Motivating Your Staff


One of the most important aspects of being a Manager is to try to keep both the GP’s and staff happy. How can you help the receptionists/Secretaries/Administrators work well in their often thankless task of trying to please both patients and doctors, and at the same time find job satisfaction for themselves?

Motivating staff is an essential part of any manager’s work. Keeping a “happy” team happy is far easier than trying to get a negative team positive again.

A full contract of employment is the first step of ensuring that the individual knows just what conditions to expect in their work. A comprehensive job description and regular appraisals should follow. However, the whole process of assessment and support has to develop progressively so that the individual continues to feel a valued member of the team. Most employees seek not only an interesting job but usually like to feel that what they are doing is worthwhile and also that they had job security.

Giving the opportunity for staff to learn new skills and gain wider experience of all areas of reception work which should help them feel that they are not simply standing still.

Staff are more likely to be motivated if they receive recognition and praise when it is deserved. As a manager I would regularly thank my staff.

The manager is not the only one who can offer praise, however. The GP’s, other members of staff and even the patients can all help in making individuals feel valued if they also offer their occasional approval or thanks.

Why not ask one of the GP’s along to a staff meeting every so often to offer a “thanks” to staff. Staff are happy if it is identified that they are appreciated and told they are doing a good job.

Staff will work better if the management of the practice is not only consistent by also seen to be fair. Treat everyone the same.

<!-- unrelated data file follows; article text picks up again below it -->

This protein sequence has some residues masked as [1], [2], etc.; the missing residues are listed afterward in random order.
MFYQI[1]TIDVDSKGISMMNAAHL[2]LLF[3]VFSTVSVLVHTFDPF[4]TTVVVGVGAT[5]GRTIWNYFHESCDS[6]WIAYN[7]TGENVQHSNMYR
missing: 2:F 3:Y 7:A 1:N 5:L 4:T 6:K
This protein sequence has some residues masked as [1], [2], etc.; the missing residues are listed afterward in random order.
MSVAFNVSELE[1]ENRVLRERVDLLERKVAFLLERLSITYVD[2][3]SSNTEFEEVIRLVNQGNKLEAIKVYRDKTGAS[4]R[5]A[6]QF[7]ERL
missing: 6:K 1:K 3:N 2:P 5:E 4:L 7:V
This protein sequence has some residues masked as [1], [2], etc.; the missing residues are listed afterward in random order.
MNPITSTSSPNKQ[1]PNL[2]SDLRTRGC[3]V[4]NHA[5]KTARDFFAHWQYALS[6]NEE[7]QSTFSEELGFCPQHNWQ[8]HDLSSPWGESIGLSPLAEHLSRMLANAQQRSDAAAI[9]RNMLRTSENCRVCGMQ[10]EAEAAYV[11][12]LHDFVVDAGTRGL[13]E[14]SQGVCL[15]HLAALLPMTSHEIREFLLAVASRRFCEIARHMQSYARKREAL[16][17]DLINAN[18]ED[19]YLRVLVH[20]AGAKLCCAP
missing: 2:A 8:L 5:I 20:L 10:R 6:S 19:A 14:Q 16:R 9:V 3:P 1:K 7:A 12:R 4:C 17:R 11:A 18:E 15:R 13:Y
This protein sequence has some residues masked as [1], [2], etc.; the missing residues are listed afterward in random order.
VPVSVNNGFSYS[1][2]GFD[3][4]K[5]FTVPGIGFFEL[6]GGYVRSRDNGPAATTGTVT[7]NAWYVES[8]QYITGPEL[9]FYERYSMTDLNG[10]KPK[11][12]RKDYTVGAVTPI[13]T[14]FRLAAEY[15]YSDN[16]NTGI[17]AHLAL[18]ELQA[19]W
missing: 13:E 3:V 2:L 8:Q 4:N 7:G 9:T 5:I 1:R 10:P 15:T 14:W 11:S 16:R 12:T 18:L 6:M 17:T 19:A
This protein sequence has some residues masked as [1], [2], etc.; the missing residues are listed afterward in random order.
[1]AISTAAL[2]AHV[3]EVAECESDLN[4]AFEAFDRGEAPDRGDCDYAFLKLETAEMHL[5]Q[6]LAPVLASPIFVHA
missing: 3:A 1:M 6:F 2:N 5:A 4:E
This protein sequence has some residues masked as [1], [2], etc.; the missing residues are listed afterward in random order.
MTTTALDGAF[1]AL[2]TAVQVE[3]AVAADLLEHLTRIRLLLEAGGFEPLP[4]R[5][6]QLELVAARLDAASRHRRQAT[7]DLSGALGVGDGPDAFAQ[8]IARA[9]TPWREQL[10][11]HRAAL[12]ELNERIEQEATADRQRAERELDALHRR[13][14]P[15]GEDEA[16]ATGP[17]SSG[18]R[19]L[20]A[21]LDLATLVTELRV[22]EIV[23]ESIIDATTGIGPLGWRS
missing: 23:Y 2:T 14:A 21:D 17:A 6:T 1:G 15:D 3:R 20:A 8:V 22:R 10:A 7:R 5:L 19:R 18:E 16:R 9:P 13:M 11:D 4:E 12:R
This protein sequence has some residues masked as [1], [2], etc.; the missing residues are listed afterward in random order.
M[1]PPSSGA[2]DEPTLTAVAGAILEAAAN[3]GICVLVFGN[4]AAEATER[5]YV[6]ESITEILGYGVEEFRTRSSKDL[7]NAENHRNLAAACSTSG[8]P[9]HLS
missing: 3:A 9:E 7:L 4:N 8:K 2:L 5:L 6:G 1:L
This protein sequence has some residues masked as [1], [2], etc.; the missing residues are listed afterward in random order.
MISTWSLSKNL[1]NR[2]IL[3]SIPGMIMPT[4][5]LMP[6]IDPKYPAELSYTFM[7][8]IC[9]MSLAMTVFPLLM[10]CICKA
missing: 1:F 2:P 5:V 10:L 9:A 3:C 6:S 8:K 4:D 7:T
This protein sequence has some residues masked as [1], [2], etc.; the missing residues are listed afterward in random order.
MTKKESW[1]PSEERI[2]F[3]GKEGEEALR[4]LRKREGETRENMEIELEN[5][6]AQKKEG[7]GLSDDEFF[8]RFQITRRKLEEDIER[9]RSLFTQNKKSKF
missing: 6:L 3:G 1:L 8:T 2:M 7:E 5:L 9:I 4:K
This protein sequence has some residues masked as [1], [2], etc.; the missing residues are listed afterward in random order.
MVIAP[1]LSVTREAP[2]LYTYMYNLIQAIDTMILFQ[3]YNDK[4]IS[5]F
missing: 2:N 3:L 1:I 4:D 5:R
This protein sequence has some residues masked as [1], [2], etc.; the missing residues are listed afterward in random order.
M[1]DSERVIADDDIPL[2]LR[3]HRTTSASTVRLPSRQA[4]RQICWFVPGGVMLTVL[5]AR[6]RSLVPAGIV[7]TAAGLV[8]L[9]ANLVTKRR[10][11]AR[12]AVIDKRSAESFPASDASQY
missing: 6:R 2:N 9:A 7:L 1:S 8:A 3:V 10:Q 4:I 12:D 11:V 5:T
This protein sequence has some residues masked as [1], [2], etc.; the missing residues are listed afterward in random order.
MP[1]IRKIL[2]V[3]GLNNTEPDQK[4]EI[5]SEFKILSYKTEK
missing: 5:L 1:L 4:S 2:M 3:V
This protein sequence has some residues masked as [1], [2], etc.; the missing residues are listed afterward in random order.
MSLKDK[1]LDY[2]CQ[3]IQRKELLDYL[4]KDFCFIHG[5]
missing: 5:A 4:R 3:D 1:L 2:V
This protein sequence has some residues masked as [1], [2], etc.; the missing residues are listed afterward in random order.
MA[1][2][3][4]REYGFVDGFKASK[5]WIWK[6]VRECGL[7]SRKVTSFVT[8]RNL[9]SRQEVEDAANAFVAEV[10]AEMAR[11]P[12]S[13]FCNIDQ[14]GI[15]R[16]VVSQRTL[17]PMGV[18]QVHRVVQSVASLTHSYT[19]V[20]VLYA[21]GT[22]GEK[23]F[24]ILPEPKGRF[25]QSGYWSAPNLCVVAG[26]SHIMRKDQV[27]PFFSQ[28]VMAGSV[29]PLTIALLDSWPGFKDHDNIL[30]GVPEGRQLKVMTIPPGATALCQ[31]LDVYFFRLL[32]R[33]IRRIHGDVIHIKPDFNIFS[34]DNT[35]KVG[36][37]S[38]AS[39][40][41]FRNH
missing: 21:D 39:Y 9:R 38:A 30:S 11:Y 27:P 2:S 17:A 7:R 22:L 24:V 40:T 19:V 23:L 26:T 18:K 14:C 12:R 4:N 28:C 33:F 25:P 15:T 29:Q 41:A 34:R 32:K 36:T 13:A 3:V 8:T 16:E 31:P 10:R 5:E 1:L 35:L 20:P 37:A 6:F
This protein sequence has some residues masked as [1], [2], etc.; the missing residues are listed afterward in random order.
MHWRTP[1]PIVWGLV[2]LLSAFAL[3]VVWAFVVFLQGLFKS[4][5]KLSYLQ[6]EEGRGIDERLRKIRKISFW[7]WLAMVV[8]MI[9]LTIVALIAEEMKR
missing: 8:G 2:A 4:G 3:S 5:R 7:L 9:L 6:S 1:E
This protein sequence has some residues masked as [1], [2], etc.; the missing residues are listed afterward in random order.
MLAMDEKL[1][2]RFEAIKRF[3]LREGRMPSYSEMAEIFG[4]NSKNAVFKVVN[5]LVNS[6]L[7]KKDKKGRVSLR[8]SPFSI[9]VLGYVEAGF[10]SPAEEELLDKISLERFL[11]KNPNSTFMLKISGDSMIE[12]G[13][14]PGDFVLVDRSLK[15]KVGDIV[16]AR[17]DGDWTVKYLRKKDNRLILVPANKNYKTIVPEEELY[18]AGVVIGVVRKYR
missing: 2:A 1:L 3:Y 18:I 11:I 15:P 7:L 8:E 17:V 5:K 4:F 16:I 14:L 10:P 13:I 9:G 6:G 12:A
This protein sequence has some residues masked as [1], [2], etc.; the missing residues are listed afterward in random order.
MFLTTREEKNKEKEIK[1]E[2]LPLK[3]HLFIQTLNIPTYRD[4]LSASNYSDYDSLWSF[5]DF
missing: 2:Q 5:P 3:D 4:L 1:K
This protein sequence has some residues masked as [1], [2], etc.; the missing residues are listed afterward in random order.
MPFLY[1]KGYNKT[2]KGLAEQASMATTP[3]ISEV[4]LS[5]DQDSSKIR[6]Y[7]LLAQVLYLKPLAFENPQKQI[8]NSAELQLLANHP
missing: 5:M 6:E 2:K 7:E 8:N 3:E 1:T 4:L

The variety of work within general practice can be a motivating factor for many of the staff and the fact that much of their time will be spent dealing with people (in itself both challenging and rewarding) is often seen as a positive benefit. Staff seem to value a sense of belonging and strong team leadership.

Job satisfaction is important and setting achievable goals for individual members of staff is an integral part of enabling them to experience job satisfaction – this can be done through a staff appraisal. You must recognise, however, that people will have their own goals as well as organisational ones and when the two coincide you are more likely to have a contented and able worker.

Keeping staff well-informed is essential – this can be done at regular team meetings. It gives you the chance as a manager to talk to the team, answer any questions and put things right if there are any misunderstandings.

Rewarding your staff with a “thank you” is important. There are other ways of doing this. Do you have a staff Christmas Party, or perhaps a Summer Party? Perhaps you might give your staff a yearly bonus. At one of the surgeries I worked at we closed the surgery at lunchtime – and sometimes we had a local craft person come in to do a demonstration – and sell their goods this was particularly well received around Christmas time when often the girls could buy up present for Christmas.  We would get in some sandwiches and it gave the girls a bit of time to relax and have some fun. This always went down very well.

It is most important to let your staff know just how much they are appreciated.

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